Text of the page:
(Taken from Purgatory Explained, published by TAN Books & Publishers)
Those who have had the misfortune to give bad example, and to wound or cause the perdition of souls by scandal, must take care to repair all in this world, if they would not be subjected to the most terrible expiation in the other. It was not in vain that Jesus Christ cried out, "Woe to the world because of scandals! Woe to that man by whom the scandal cometh!" (Matt 18:7).
Hear what Father Rossignoli relates in his Merveilles du Purgatoire. A painter of great skill and otherwise exemplary life had once made a painting not at all conformable to the strict rules of Christian modesty. It was one of those paintings which, under the pretext of being works of art, are found in the best families, and the sight of which causes the loss of so many souls.
Soon, however, renouncing this pernicious style, he confined himself to the production of religious pictures, or at least of those which were perfectly irreproachable. Finally, he was painting a large picture in the convent of the discalced Carmelites, when he was attacked by a mortal malady. Feeling that he was about to die, he asked the Prior to allow him to be interred in the church of the monastery, and bequeathed to the community his earnings, which amounted to a considerable sum of money, charging them to have Masses said for the repose of his soul. He died in pious sentiments, and a few days passed, when a Religious who had stayed in the choir after Matins saw him appear in the midst of flames and sighing piteously.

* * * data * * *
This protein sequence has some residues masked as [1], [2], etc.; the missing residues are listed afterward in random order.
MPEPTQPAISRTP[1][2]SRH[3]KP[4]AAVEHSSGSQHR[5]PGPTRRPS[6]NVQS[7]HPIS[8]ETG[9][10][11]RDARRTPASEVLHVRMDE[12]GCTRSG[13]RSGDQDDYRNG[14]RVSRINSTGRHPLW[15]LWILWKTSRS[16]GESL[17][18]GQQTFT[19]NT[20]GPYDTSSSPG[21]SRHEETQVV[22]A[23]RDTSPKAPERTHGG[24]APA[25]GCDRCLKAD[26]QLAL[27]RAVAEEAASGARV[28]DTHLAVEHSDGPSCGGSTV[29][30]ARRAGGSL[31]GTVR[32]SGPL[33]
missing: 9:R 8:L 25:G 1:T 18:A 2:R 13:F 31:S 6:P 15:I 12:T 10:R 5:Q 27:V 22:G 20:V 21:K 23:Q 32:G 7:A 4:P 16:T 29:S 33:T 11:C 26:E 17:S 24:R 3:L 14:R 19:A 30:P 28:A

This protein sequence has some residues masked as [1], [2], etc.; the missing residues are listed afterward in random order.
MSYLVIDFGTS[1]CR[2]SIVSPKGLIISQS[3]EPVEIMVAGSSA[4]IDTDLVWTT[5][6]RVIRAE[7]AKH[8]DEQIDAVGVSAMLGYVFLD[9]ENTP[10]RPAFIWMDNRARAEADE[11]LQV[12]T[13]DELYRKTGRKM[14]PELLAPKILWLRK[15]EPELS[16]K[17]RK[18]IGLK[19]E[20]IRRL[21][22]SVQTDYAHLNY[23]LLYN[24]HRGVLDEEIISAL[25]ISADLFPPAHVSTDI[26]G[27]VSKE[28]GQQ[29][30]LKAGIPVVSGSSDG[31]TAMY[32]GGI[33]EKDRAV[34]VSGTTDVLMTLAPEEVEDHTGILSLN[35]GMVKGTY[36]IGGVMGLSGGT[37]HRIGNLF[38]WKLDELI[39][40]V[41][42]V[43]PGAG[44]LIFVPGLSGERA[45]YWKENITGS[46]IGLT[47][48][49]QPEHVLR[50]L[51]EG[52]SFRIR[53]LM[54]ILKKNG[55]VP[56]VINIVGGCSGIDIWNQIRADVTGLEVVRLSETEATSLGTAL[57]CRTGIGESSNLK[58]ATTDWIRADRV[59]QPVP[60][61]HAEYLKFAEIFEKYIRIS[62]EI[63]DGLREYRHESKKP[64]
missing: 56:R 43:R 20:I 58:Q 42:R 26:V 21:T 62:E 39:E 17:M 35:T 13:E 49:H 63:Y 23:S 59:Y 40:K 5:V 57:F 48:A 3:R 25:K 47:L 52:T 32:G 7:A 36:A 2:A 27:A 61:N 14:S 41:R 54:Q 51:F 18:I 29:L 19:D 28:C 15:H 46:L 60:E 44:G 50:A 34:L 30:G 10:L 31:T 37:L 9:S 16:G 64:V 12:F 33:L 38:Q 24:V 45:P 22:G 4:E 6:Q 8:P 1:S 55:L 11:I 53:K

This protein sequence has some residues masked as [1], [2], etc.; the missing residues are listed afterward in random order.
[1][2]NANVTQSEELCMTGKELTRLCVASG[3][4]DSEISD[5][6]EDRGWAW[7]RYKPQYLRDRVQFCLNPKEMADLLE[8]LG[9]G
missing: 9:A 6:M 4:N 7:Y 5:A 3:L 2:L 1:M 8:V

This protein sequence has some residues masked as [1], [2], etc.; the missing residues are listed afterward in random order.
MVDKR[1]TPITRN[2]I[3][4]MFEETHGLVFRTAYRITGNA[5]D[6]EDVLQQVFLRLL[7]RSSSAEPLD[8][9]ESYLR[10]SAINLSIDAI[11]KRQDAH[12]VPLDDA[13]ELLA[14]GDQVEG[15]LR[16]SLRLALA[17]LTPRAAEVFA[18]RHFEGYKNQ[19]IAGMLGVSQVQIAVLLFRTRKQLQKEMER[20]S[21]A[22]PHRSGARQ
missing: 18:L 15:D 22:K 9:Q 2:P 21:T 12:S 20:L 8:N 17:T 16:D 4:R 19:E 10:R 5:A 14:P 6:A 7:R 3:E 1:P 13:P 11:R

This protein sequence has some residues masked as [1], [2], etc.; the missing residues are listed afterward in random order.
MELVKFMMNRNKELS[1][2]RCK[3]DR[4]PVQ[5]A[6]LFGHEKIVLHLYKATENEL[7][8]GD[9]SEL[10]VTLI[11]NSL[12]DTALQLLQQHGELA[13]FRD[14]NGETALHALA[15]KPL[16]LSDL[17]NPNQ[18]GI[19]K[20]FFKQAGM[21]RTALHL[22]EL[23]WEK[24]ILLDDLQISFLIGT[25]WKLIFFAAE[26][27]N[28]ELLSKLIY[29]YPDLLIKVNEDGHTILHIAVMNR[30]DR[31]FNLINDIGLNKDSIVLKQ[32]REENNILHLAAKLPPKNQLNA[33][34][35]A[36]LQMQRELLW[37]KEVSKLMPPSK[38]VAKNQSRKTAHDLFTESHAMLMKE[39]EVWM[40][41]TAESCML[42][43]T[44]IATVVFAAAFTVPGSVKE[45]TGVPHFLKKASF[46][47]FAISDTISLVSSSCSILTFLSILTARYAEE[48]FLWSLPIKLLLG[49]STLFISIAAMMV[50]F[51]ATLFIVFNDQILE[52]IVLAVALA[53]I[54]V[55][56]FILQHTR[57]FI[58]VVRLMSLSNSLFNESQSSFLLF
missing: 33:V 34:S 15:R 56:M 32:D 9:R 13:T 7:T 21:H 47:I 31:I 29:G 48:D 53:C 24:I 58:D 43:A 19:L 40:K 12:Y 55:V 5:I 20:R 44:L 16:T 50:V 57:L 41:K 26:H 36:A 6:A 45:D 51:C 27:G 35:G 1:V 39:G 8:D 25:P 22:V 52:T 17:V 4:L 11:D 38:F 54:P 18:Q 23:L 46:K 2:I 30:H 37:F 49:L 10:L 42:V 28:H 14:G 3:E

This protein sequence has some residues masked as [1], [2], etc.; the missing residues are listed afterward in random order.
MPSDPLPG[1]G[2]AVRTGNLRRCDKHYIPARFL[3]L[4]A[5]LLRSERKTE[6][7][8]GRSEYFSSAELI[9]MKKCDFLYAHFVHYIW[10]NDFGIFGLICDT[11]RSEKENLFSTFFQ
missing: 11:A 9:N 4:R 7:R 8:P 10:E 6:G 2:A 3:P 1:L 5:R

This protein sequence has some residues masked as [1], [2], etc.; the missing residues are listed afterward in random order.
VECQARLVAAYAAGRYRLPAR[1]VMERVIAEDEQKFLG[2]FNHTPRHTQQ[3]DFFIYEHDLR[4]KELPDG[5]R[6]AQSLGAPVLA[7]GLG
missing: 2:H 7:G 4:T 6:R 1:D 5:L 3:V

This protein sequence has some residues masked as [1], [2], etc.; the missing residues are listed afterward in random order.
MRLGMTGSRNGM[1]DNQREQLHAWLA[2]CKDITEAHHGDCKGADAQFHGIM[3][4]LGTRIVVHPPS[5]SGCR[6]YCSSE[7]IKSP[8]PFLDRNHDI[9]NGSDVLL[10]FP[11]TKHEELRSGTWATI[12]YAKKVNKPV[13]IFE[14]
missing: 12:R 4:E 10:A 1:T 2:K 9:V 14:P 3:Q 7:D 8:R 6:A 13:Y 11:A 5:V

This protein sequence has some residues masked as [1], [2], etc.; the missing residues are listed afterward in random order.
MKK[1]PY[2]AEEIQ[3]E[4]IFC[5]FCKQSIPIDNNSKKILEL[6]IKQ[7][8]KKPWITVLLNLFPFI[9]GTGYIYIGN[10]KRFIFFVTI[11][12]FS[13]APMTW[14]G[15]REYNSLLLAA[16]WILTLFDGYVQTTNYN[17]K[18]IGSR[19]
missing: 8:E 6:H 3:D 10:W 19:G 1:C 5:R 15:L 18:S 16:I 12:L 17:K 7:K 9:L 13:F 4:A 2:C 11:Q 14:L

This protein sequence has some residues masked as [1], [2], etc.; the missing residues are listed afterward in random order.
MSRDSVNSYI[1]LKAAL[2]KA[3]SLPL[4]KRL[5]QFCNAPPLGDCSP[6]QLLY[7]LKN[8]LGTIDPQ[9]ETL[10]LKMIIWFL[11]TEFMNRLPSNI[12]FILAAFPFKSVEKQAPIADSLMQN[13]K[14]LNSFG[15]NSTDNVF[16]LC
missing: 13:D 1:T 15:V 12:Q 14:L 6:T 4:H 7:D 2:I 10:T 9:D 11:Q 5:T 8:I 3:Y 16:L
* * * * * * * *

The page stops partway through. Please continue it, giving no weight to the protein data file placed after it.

"What!" said the Religious, "have you to endure such pain, after leading so good a life and dying so holy a death?"
"Alas!" replied he, "it is on account of the immodest picture that I painted some years ago. When I appeared before the tribunal of the Sovereign Judge, a crowd of accusers came to give evidence against me. They declared that they had been excited to improper thoughts and evil desires by a picture, the work of my hand. In consequence of those bad thoughts some were in Purgatory, others in Hell. The latter cried for vengeance, saying that, having been the cause of their eternal perdition, I deserved, at least, the same punishment. Then the Blessed Virgin and the saints whom I had glorified by my pictures took up my defense. They represented to the Judge that the unfortunate painting had been the work of youth, and of which I had repented; that I had repaired it afterwards by religious objects which had been a source of edification to souls.
In consideration of these and other reasons, the Sovereign Judge declared that, on account of my repentance and my good works, I should be exempt from damnation; but at the same time, He condemned me to these flames until that picture should be burned, so that it could no longer scandalize anyone."
If such are the consequences of an immodest picture, what then, will be the punishment of the sill more disastrous scandals resulting from bad books, bad papers, bad schools, and bad conversations?
Taken from Purgatory Explained, by Fr F.X. Schouppe, S.J. (TAN Books & Publishers, 1986).
BEWARE of propagating immodest images for any reason. You could be the means by which souls are damned!